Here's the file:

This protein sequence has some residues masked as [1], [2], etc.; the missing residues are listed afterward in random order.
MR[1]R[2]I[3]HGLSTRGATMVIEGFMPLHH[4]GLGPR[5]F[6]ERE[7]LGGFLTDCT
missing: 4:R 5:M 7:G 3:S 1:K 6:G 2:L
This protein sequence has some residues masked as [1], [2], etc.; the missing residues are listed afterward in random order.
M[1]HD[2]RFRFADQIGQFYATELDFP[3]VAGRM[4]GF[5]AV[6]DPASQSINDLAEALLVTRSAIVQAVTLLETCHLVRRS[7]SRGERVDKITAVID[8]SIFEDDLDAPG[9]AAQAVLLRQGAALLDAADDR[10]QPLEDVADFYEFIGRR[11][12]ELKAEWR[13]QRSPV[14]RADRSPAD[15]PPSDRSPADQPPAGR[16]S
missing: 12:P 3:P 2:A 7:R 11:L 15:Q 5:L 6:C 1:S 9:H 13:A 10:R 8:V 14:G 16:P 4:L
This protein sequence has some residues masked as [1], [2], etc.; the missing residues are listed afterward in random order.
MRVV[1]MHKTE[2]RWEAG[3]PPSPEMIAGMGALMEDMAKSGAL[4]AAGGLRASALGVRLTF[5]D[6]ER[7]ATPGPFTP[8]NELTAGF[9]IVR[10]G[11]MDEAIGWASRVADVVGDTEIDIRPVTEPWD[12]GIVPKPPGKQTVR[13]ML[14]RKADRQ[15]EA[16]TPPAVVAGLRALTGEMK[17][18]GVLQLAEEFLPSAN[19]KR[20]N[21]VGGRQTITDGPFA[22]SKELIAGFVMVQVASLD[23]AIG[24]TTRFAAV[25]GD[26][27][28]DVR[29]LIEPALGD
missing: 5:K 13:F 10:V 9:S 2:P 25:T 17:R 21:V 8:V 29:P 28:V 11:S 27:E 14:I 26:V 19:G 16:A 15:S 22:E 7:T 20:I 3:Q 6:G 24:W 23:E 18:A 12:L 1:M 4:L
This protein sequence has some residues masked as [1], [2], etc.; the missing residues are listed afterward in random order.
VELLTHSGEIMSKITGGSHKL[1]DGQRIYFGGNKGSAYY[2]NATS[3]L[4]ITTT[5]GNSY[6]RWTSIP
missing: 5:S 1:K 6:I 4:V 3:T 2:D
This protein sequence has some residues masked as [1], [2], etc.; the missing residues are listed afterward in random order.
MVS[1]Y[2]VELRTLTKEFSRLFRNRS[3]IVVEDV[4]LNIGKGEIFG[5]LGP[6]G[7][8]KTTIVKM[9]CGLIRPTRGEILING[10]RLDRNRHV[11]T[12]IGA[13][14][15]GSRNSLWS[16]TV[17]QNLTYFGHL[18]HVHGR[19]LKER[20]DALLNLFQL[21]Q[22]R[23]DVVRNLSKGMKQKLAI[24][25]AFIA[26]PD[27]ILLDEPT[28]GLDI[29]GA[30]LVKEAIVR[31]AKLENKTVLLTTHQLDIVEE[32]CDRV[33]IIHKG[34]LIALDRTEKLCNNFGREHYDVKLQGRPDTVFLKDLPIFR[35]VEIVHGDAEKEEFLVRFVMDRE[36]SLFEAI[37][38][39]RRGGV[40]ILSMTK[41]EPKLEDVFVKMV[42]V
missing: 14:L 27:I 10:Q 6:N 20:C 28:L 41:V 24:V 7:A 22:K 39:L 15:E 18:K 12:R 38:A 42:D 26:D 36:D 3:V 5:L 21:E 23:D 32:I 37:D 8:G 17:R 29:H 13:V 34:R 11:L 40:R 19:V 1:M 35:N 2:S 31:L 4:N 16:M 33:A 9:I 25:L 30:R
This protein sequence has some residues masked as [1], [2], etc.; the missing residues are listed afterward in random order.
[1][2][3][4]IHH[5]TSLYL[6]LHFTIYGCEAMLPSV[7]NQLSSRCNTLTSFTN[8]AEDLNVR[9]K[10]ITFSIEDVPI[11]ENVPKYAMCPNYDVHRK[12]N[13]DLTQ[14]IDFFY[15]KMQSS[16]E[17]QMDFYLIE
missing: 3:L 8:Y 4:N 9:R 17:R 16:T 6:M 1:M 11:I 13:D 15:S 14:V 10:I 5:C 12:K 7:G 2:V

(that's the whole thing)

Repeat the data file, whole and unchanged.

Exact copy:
This protein sequence has some residues masked as [1], [2], etc.; the missing residues are listed afterward in random order.
MR[1]R[2]I[3]HGLSTRGATMVIEGFMPLHH[4]GLGPR[5]F[6]ERE[7]LGGFLTDCT
missing: 4:R 5:M 7:G 3:S 1:K 6:G 2:L
This protein sequence has some residues masked as [1], [2], etc.; the missing residues are listed afterward in random order.
M[1]HD[2]RFRFADQIGQFYATELDFP[3]VAGRM[4]GF[5]AV[6]DPASQSINDLAEALLVTRSAIVQAVTLLETCHLVRRS[7]SRGERVDKITAVID[8]SIFEDDLDAPG[9]AAQAVLLRQGAALLDAADDR[10]QPLEDVADFYEFIGRR[11][12]ELKAEWR[13]QRSPV[14]RADRSPAD[15]PPSDRSPADQPPAGR[16]S
missing: 12:P 3:P 2:A 7:R 11:L 15:Q 5:L 6:C 1:S 9:H 13:A 10:R 8:V 14:G 16:P 4:L
This protein sequence has some residues masked as [1], [2], etc.; the missing residues are listed afterward in random order.
MRVV[1]MHKTE[2]RWEAG[3]PPSPEMIAGMGALMEDMAKSGAL[4]AAGGLRASALGVRLTF[5]D[6]ER[7]ATPGPFTP[8]NELTAGF[9]IVR[10]G[11]MDEAIGWASRVADVVGDTEIDIRPVTEPWD[12]GIVPKPPGKQTVR[13]ML[14]RKADRQ[15]EA[16]TPPAVVAGLRALTGEMK[17][18]GVLQLAEEFLPSAN[19]KR[20]N[21]VGGRQTITDGPFA[22]SKELIAGFVMVQVASLD[23]AIG[24]TTRFAAV[25]GD[26][27][28]DVR[29]LIEPALGD
missing: 5:K 13:F 10:V 9:S 2:P 25:T 17:R 21:V 8:V 29:P 28:V 11:S 27:E 14:I 26:V 19:G 16:A 15:S 22:E 7:T 20:I 3:Q 6:G 24:W 23:E 18:A 12:L 1:M 4:L
This protein sequence has some residues masked as [1], [2], etc.; the missing residues are listed afterward in random order.
VELLTHSGEIMSKITGGSHKL[1]DGQRIYFGGNKGSAYY[2]NATS[3]L[4]ITTT[5]GNSY[6]RWTSIP
missing: 5:S 1:K 6:I 4:V 3:T 2:D
This protein sequence has some residues masked as [1], [2], etc.; the missing residues are listed afterward in random order.
MVS[1]Y[2]VELRTLTKEFSRLFRNRS[3]IVVEDV[4]LNIGKGEIFG[5]LGP[6]G[7][8]KTTIVKM[9]CGLIRPTRGEILING[10]RLDRNRHV[11]T[12]IGA[13][14][15]GSRNSLWS[16]TV[17]QNLTYFGHL[18]HVHGR[19]LKER[20]DALLNLFQL[21]Q[22]R[23]DVVRNLSKGMKQKLAI[24][25]AFIA[26]PD[27]ILLDEPT[28]GLDI[29]GA[30]LVKEAIVR[31]AKLENKTVLLTTHQLDIVEE[32]CDRV[33]IIHKG[34]LIALDRTEKLCNNFGREHYDVKLQGRPDTVFLKDLPIFR[35]VEIVHGDAEKEEFLVRFVMDRE[36]SLFEAI[37][38][39]RRGGV[40]ILSMTK[41]EPKLEDVFVKMV[42]V
missing: 14:L 27:I 10:Q 6:N 20:C 28:L 41:V 24:V 7:A 22:K 39:L 15:E 18:K 12:R 38:A 42:D 26:D 36:D 3:V 5:L 21:E 23:D 32:I 37:D 8:G 17:R 29:H 13:V 34:R 11:L 40:R 19:V 1:M 35:N 2:S 31:L 4:N 16:M 33:A 9:I 25:L 30:R
This protein sequence has some residues masked as [1], [2], etc.; the missing residues are listed afterward in random order.
[1][2][3][4]IHH[5]TSLYL[6]LHFTIYGCEAMLPSV[7]NQLSSRCNTLTSFTN[8]AEDLNVR[9]K[10]ITFSIEDVPI[11]ENVPKYAMCPNYDVHRK[12]N[13]DLTQ[14]IDFFY[15]KMQSS[16]E[17]QMDFYLIE
missing: 3:L 8:Y 4:N 9:R 17:R 16:T 6:M 1:M 11:I 13:D 15:S 14:V 10:I 5:C 12:K 7:G 2:V